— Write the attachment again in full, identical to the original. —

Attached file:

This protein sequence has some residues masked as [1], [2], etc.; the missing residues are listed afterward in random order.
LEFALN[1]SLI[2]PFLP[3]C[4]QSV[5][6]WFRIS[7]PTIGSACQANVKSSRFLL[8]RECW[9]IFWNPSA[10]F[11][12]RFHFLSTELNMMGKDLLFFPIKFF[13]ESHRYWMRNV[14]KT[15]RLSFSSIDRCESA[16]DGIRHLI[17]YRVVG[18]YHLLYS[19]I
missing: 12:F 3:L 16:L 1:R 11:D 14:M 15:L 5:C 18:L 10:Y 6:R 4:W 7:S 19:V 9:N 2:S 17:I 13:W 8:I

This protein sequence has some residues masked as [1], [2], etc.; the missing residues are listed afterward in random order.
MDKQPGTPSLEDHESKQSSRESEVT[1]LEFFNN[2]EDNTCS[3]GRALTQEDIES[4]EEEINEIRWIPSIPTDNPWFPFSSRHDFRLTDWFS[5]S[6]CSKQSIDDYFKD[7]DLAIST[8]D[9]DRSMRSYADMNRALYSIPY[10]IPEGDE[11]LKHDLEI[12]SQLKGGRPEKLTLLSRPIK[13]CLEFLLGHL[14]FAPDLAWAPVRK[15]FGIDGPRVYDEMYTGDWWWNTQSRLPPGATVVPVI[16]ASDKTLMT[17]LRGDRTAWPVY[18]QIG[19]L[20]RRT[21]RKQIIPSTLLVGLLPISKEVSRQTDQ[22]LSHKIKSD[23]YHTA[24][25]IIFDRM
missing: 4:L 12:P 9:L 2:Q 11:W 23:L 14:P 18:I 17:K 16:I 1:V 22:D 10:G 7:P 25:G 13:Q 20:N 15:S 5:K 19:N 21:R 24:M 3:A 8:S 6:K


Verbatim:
This protein sequence has some residues masked as [1], [2], etc.; the missing residues are listed afterward in random order.
LEFALN[1]SLI[2]PFLP[3]C[4]QSV[5][6]WFRIS[7]PTIGSACQANVKSSRFLL[8]RECW[9]IFWNPSA[10]F[11][12]RFHFLSTELNMMGKDLLFFPIKFF[13]ESHRYWMRNV[14]KT[15]RLSFSSIDRCESA[16]DGIRHLI[17]YRVVG[18]YHLLYS[19]I
missing: 12:F 3:L 16:L 1:R 11:D 14:M 15:L 5:C 18:L 10:Y 6:R 4:W 7:S 19:V 9:N 2:S 17:I 13:W 8:I

This protein sequence has some residues masked as [1], [2], etc.; the missing residues are listed afterward in random order.
MDKQPGTPSLEDHESKQSSRESEVT[1]LEFFNN[2]EDNTCS[3]GRALTQEDIES[4]EEEINEIRWIPSIPTDNPWFPFSSRHDFRLTDWFS[5]S[6]CSKQSIDDYFKD[7]DLAIST[8]D[9]DRSMRSYADMNRALYSIPY[10]IPEGDE[11]LKHDLEI[12]SQLKGGRPEKLTLLSRPIK[13]CLEFLLGHL[14]FAPDLAWAPVRK[15]FGIDGPRVYDEMYTGDWWWNTQSRLPPGATVVPVI[16]ASDKTLMT[17]LRGDRTAWPVY[18]QIG[19]L[20]RRT[21]RKQIIPSTLLVGLLPISKEVSRQTDQ[22]LSHKIKSD[23]YHTA[24][25]IIFDRM
missing: 4:L 12:P 9:L 2:Q 11:W 23:L 14:P 18:I 17:K 16:I 1:V 22:D 10:G 7:P 25:G 13:Q 20:N 15:S 5:K 19:N 21:R 24:M 3:A 8:S 6:K